My talk with fifth-graders
As a kid, you often hear that you are the future of America. Well, I did my fair share of helping the future by visiting Easley Elementary School and talking to a group of fifth-grade students about writing and what it takes to be a good writer.
Last Friday at roughly noon I made my way to Mrs. Owens’ fifth-grade class to talk to a group of very smart individuals. They welcomed me and allowed me to talk to them about the art and science that is writing.
I opened by talking about myself, how I started writing, and what it takes to a good writer. My advice to them was to write about what you are passionate about and to keep trying even if your first attempt is turned down. I had to explain that during the school year writing for the school newspaper that there were some stories that I had to rewrite a story four or five times before it was considered finished.
The class’s questions and comments were very well thought-out and educated. They had good questions, and I had the answers that they needed. After sitting there and listening to me talk about writing, they started to stray from the path and started to ask questions that were not quite related to the topic, but were still very smart, and at points quite funny.
They asked about everything from writing to who inspired me to do I play video games. I was also asked what grade I was in a good four or five times. But, they were not short of questions at all.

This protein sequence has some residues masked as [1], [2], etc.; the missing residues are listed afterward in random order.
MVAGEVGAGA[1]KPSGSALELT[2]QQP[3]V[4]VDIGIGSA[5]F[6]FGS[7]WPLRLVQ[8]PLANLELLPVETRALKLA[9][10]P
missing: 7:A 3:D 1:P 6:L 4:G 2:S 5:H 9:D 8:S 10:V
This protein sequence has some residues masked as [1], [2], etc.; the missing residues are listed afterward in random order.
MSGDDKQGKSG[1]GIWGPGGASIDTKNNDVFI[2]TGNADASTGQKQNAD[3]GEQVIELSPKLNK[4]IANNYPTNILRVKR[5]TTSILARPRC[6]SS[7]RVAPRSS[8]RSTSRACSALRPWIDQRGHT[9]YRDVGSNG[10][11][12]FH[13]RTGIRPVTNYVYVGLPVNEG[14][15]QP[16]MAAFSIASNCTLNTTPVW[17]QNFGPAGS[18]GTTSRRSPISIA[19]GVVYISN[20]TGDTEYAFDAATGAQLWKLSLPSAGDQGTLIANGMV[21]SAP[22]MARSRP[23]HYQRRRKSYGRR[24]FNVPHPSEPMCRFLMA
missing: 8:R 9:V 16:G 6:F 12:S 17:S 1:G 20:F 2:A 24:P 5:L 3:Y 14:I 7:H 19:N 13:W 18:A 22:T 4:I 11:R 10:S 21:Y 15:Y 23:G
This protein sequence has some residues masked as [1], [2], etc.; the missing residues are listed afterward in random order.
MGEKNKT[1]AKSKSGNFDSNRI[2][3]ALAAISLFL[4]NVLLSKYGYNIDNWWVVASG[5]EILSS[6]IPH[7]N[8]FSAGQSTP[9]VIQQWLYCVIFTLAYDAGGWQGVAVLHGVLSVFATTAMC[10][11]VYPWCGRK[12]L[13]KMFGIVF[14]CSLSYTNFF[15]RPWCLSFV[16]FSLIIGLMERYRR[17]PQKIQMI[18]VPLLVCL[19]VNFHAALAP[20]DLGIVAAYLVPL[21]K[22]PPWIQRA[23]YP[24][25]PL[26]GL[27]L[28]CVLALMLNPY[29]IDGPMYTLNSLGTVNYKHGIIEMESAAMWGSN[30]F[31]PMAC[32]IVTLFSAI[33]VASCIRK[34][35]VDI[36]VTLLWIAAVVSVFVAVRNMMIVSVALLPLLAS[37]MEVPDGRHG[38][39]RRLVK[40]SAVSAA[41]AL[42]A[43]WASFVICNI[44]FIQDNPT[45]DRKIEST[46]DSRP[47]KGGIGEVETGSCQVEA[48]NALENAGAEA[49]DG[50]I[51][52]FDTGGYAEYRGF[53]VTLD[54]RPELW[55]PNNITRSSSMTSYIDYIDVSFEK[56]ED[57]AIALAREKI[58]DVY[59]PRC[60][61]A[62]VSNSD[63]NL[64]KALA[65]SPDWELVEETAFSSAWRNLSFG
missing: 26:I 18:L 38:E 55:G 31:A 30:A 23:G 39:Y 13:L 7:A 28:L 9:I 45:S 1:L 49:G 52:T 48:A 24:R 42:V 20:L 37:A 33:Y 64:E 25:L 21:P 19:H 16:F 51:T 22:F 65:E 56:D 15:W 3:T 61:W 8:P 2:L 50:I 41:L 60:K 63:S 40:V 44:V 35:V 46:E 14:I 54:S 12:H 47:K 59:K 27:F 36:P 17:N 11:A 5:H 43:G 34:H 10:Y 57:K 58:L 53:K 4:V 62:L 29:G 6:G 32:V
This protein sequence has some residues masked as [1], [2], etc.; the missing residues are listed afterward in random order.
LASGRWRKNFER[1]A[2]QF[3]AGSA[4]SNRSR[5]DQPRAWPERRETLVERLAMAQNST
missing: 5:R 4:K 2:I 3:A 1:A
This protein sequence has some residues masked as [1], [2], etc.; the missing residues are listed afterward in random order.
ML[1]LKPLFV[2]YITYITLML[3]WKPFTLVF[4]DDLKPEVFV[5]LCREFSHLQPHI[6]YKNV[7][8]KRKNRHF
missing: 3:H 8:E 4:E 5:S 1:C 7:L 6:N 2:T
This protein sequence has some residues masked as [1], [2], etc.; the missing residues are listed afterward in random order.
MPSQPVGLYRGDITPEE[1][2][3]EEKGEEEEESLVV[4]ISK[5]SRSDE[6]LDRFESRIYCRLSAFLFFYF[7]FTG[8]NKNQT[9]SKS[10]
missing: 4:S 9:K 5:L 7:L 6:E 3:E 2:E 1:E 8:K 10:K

The class also seemed very interested in college and they asked many questions about what college I would be going to. While, there is no answer to the question yet, I did explain that there are several schools that are very strong journalism schools, such as North Carolina and Syracuse. To me the school I go to is not that big of a deal. Sure I would love to go to a really good Division I school, but I don’t have a preference just yet.
After talking for half an hour, it was very clear that I had lost them and they started asking about music, movies, and miscellaneous topics. I definitely expected it to come to this, and I’m glad I didn’t have to embarrass my brother in front of every one of his classmates. As, I ended I was bombarded by the kids and asked if I knew so-and-so because they go to Riverside too.
I did stay to have lunch with my brother and some of his friends. I was thanked by Mrs. Owens and I was on my way back to my house before I went to work at Riverside for the afternoon. From what I saw while I was at Easley, the class seemed intrigued and surprised to see that a kid like me at the age of 15 can do what he does. They seemed very excited and I say thank you the Mrs. Owens’ fifth-grade class for letting me come in and spill out all that I know to help you with what you hope to accomplish in the future.
Ben Huffman is a rising sophomore at Riverside High School. To reach him, email firstname.lastname@example.org.